Celebrity Health - Jasmine Hemsley

Jasmine Hemsley talks about her love of the ancient health system Ayurveda and offers her top tips for remaining healthy over the festive season.

Image of Jasmine Hemsley courtesy of Nick Hopper

As co-founder of the Hemsley + Hemsley brand, alongside her sister Melissa, and partner Nick Hopper, Jasmine Hemsley is one of the biggest names in the healthy eating and wellness movement. Together the sisters have produced two bestselling cookery books, a TV show and a London café. But now, 37-year-old Jasmine is branching out with her first solo cookbook, East by West, which is inspired by the ancient healing system of Ayurveda. Here she tells us more about her passion for Ayurveda and leading a healthy lifestyle.

I first came across Ayurveda in 2001 and for the last 10 to 12 years it’s been really growing on me at a steady rate. I ended up incorporating all the things that made sense to me – about sleeping and eating and living in time with nature – into my own life. In the West we call it circadian rhythm. That all went into the Hemsley philosophy and then, bit by bit, before you know it, it became second nature to me.

Ayurveda is known as the science of life and it has benefited my own health in so many ways. One of the key benefits I’ve found is the difference in the quality of my sleep. I now eat earlier in the evening and I wake up feeling so much more energised because my body has had time to digest my food properly and can spend more time in repair mode.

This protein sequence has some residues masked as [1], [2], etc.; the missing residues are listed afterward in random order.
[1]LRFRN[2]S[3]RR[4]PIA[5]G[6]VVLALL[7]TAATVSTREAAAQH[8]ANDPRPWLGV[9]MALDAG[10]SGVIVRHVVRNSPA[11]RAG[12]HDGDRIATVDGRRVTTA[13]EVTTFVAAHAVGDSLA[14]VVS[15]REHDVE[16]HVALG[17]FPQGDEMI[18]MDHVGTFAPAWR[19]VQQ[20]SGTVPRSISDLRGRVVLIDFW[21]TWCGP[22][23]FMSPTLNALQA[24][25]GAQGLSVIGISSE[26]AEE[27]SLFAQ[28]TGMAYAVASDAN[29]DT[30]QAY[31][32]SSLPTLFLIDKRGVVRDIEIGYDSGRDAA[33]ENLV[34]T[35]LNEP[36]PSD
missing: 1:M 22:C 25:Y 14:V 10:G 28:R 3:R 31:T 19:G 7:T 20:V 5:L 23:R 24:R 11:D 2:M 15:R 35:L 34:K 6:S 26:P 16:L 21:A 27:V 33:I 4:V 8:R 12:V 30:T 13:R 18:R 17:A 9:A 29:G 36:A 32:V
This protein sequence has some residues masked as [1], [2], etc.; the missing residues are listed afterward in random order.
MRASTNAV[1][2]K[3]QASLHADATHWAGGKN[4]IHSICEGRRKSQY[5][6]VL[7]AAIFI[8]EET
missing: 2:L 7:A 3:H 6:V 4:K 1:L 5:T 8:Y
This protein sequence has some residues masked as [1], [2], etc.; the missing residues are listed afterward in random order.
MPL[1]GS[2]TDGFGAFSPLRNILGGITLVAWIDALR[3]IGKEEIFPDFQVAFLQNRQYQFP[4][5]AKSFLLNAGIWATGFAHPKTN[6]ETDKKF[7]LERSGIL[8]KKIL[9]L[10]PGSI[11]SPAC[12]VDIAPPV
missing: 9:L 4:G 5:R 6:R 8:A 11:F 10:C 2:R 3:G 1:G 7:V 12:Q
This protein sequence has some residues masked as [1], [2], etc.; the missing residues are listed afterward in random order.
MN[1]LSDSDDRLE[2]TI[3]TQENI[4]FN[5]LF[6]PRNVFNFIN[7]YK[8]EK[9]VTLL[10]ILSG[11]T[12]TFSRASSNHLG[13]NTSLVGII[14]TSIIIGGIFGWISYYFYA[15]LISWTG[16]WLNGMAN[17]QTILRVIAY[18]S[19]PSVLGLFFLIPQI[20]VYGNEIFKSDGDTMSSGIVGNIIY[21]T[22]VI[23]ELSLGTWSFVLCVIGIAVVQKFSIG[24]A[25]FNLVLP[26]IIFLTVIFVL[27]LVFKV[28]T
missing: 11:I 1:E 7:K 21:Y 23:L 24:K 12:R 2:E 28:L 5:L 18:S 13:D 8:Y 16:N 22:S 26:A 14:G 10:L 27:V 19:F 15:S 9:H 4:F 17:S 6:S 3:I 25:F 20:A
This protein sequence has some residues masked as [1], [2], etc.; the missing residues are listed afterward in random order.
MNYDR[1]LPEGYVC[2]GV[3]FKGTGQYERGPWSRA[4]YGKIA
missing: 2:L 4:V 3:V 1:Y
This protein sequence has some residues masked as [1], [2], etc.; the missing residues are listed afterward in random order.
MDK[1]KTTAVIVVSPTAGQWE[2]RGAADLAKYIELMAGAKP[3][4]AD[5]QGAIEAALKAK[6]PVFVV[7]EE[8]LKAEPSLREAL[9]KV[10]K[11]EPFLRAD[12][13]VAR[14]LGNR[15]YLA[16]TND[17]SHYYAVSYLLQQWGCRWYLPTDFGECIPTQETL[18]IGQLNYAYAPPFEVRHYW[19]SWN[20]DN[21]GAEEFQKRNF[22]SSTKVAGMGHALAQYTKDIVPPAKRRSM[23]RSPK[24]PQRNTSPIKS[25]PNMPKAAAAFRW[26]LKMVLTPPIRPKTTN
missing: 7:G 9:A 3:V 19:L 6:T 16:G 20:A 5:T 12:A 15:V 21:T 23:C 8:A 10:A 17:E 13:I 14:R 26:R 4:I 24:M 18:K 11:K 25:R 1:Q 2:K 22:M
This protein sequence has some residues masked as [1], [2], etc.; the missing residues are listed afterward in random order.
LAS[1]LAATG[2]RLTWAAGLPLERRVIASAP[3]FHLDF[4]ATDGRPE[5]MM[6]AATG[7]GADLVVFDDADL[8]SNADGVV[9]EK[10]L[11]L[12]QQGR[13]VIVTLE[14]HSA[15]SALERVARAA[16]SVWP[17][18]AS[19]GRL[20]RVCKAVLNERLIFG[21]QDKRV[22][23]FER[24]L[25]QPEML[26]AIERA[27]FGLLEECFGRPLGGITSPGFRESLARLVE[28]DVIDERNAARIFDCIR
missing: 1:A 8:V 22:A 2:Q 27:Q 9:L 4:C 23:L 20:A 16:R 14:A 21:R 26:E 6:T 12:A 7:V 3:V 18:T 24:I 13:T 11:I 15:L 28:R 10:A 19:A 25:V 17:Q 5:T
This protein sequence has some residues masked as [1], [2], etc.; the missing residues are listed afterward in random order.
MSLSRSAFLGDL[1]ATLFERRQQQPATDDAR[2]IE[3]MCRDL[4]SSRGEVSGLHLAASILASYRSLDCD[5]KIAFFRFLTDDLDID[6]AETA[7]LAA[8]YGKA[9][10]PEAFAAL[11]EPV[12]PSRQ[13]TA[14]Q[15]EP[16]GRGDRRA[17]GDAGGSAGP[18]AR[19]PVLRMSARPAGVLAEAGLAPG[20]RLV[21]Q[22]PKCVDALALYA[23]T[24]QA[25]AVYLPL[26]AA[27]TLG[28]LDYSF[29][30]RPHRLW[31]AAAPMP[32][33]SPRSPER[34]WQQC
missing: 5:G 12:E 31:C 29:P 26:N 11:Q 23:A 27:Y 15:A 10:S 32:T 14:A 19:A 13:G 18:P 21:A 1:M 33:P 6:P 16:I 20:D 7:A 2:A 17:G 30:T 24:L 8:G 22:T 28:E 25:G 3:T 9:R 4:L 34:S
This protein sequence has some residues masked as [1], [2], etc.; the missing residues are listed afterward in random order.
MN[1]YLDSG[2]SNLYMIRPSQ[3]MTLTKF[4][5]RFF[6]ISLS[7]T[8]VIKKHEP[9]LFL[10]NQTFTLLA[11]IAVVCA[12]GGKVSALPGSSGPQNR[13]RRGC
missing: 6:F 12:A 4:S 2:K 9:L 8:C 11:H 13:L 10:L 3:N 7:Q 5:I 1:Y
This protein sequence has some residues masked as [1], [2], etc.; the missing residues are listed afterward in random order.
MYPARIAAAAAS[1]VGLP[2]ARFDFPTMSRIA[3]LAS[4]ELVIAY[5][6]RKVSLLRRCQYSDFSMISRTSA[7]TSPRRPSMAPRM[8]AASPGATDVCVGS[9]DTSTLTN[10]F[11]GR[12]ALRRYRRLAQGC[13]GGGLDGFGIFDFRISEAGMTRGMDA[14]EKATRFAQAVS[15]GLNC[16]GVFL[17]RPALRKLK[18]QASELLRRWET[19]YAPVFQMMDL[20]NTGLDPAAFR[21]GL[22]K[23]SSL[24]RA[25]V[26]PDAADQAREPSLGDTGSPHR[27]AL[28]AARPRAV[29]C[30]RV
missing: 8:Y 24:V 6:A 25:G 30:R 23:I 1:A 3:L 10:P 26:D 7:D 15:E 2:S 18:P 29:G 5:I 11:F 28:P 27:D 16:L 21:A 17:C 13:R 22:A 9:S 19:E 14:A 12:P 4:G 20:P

I love my sleep but I’ve learned that waking up really early is a much better way to start the day. You have more time to yourself before the emails land and before anyone’s demanding anything of you – you can ease your way into the day. Waking up, smashing the alarm, downing a coffee and running out the door feeling rushed is a bit of a cruel way to start your day! It’s pretty hard waking up in the dark in the winter but my energy levels and my state of mind are so much better for it.

I like to ease myself into the day with a Golden milk, eggs or a bowl of porridge for breakfast, made with quinoa, buckwheat or oats. Lunch is my biggest meal of the day and dinner is always something quite light. I’ve got go-to recipes which I love, such as my kitchari (a rice and lentil dish) or my rasta dal or lentil hot pot. They are three really easy, cheap dishes that I can knock together in 20 to 30 minutes with pretty much zero culinary skill. But then I’ve also got this knockout roast chicken lunch with sesame seeds, a tomato and ginger gravy, loads of root vegetables and Savoy cabbage, which is my favourite. One of my favourite dessert recipes is for a saffron cardomom cheesecake made from cottage cheese or ricotta and a biscuit base made from toasted gram flour.

In Ayurveda, the digestion is known as digestive fire, so the aim is to have a lively digestion, which leaves you feeling energised rather than sluggish after a meal. I always try not to drink too much water during a meal because you’re putting out your digestive fire. Here in the West we are just starting to grasp the importance of gut health, whereas the East has always known about this. We're also waking up to the idea that the gut is like the second brain.